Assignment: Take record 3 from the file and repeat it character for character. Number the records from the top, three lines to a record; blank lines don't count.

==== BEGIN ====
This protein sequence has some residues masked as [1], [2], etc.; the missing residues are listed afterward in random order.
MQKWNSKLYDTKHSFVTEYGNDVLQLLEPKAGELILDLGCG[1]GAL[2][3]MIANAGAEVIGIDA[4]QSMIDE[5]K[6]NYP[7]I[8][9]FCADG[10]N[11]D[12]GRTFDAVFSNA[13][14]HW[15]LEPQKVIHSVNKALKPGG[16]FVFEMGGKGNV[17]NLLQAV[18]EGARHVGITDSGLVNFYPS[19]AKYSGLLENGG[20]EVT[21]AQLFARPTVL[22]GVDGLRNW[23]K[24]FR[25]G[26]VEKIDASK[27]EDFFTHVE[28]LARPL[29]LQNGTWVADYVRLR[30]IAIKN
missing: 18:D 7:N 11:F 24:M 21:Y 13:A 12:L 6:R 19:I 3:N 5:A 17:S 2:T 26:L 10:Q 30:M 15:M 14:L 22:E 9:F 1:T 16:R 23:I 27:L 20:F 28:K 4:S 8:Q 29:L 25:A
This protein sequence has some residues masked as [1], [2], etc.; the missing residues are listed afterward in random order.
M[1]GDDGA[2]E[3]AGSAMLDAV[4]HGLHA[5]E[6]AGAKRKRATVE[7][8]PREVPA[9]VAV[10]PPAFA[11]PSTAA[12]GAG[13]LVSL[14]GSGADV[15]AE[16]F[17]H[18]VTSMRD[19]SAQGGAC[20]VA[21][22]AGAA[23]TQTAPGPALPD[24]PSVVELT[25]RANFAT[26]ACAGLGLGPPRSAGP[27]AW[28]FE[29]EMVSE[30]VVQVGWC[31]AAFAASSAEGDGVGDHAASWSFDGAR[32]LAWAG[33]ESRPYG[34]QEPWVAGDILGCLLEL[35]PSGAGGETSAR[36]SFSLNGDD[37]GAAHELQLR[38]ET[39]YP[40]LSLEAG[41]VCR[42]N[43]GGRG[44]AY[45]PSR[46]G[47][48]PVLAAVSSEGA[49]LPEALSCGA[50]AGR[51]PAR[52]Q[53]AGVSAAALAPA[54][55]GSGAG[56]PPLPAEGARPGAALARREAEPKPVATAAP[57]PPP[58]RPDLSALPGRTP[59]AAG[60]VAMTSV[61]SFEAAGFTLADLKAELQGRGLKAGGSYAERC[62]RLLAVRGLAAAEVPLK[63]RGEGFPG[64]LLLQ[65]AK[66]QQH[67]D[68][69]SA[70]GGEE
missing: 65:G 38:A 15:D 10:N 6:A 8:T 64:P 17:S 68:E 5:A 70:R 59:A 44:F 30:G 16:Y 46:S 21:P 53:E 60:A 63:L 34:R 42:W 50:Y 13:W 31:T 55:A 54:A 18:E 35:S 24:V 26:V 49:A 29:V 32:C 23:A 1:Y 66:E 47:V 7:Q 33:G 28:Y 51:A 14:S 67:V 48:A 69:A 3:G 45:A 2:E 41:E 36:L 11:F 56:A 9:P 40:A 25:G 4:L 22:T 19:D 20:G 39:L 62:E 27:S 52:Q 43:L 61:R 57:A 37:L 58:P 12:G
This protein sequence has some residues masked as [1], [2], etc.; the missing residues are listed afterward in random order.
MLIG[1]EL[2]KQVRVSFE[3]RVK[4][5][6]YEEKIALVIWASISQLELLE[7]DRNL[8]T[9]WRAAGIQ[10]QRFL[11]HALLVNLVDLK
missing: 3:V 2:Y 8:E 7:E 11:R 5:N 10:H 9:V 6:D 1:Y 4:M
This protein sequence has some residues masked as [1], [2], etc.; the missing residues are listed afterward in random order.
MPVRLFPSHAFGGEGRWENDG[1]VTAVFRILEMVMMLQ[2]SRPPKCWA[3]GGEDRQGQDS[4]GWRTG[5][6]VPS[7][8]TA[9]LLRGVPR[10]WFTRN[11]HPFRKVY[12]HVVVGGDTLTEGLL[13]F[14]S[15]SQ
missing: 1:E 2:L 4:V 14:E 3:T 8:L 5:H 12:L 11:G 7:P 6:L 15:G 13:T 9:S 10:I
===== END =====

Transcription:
This protein sequence has some residues masked as [1], [2], etc.; the missing residues are listed afterward in random order.
MLIG[1]EL[2]KQVRVSFE[3]RVK[4][5][6]YEEKIALVIWASISQLELLE[7]DRNL[8]T[9]WRAAGIQ[10]QRFL[11]HALLVNLVDLK
missing: 3:V 2:Y 8:E 7:E 11:R 5:N 10:H 9:V 6:D 1:Y 4:M